December 21, 2013

Stony Brook. Chamber Music Festival.

         On Friday, I went to Stony Brook’s Fall Chamber Music Festival at the Staller Center for the Arts Recital Hall. I was surprised by how small the audience was; there were only a dozen people, give or take. I wasn’t sure what to expect in regards to the music, the audience or the performance, but I ended up really enjoying the experience. Despite the room being almost empty, each performer gave their all. It was clear to me that they weren’t performing because they needed an audience’s attention, but they performed because they were passionate about their music. The music played seemed to be mainly from the Romantic Period.
         The first performance featured flutist, Ray Furuta, and pianist, Christina Dahl. They played Sonata “Undine” Op. 167 by Carl Reinecke. The first movement was Allegro and so it was a fast tempo and bright. The second movement was Intermezzo, which I interpreted to be fairy-like, beautiful and emotional. The third movement was Andante tranquillo, which reminded me of a love song because of the gentleness and daintiness encompassed in a call and answer style. The fourth movement was both powerful and gentle. I really enjoyed the piece because of the flutist’s passion, not to say the pianist didn’t have passion, but being a flutist myself I automatically paid more attention to him. He played passionately and sincerely, moving with the music, smiling when he wasn’t playing, and enjoying every moment of it. He was definitely in his element and it was inspiring to watch.
         The second performance featured soprano, Bo-Kyung Kim, and pianist, Anna Betka. Bo-Kyung Kim walked out in a beautiful, long, white dress. She sang four songs by Claude Debussy and despite the songs being in French, I felt like I understood them because they each carried so much emotion. Bo-Kyung has a beautiful operatic and powerful voice. Each song was better than the next. Her voice was heavenly and while listening to her, I was able to forget about everything else. The beautiful dress combined with a beautiful voice came together to create a truly beautiful performance.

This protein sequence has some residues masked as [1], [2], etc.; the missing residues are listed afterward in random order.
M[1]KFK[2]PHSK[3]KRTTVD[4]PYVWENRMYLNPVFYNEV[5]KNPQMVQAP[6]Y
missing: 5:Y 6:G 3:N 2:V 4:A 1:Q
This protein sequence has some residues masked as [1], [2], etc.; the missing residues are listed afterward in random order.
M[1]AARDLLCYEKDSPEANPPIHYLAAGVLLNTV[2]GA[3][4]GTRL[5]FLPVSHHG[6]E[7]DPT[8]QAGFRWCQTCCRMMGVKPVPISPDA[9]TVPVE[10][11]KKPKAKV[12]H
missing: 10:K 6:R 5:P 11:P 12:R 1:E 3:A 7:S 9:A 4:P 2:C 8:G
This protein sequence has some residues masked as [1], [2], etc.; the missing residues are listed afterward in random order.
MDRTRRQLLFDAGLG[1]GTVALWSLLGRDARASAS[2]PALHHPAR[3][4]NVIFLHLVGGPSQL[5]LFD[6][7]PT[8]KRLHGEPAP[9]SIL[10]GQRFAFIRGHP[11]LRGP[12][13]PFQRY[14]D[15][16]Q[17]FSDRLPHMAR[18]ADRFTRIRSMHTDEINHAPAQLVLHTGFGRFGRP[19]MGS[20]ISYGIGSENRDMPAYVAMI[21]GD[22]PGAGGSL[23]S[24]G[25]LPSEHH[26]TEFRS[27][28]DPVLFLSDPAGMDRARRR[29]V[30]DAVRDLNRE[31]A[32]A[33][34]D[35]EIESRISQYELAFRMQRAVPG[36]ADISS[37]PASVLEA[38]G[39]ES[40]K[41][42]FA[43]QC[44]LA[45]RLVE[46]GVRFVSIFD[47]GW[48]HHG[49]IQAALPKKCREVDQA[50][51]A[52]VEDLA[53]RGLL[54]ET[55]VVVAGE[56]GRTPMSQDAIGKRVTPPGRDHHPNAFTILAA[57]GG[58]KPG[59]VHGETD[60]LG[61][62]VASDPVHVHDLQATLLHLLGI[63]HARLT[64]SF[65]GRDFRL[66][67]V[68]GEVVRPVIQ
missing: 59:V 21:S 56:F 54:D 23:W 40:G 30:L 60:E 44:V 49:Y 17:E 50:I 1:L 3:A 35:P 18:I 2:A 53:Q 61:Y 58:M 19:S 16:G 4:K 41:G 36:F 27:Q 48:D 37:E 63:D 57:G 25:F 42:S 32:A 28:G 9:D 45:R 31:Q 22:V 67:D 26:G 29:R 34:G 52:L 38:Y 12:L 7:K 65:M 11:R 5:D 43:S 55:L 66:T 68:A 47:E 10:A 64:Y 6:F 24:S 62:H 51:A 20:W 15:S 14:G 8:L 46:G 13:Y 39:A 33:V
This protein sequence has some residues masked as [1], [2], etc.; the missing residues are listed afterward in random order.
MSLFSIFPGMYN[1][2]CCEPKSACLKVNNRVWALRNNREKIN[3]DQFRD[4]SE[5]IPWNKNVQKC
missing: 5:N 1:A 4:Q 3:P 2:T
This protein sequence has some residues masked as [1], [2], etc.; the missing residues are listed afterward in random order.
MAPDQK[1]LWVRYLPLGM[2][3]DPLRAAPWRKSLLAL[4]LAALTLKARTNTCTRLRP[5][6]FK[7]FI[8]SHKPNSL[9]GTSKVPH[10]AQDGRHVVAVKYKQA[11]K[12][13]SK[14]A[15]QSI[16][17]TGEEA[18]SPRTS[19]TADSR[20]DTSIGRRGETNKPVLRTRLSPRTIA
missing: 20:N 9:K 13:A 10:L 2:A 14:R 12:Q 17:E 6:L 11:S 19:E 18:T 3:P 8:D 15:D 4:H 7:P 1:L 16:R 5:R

The third performance was 8 pieces for Clarinet, Cello, and Piano, Op. 83 by Max Bruch featuring clarinetist, Carina Canonico, cellist, Kumhee Lee, and pianist, Annie Brooks. They played the second, sixth and seventh pieces, of which the seventh, Allegro Vivace ma non troppo, was my favorite. The pieces were all different in feel, the first was a bit of call and answer, which I found to be inviting. The second piece had a winter-wonderland type feel. The last piece had a faster tempo, and a fun, prance-like feel to it, but it shifted from powerful to light in feel. I thought the performers were especially attuned to one another and the pieces chosen complemented each other. I especially love the sound of the cello, but I gained a greater appreciation for the clarinet during the performance.
         The performance as a whole was a success; it was inspiring, beautiful and full of passion. I honestly would go to see a Stony Brook concert again. I was most surprised by the small size of the audience and I was pleasantly surprised by the variety of talent presented. I most enjoyed the passion of the flutist, the second performer’s beautiful operatic voice (and beautiful dress), and the calming effect of the cello in the third performance. This was a memorable experience because it reminded me of how much I enjoy music, especially live performances because while listening, the music is the only thing I feel and my mind is at peace. Without worry, I can just sit, listen, and be.

-Lisa Harbes, Winter 2013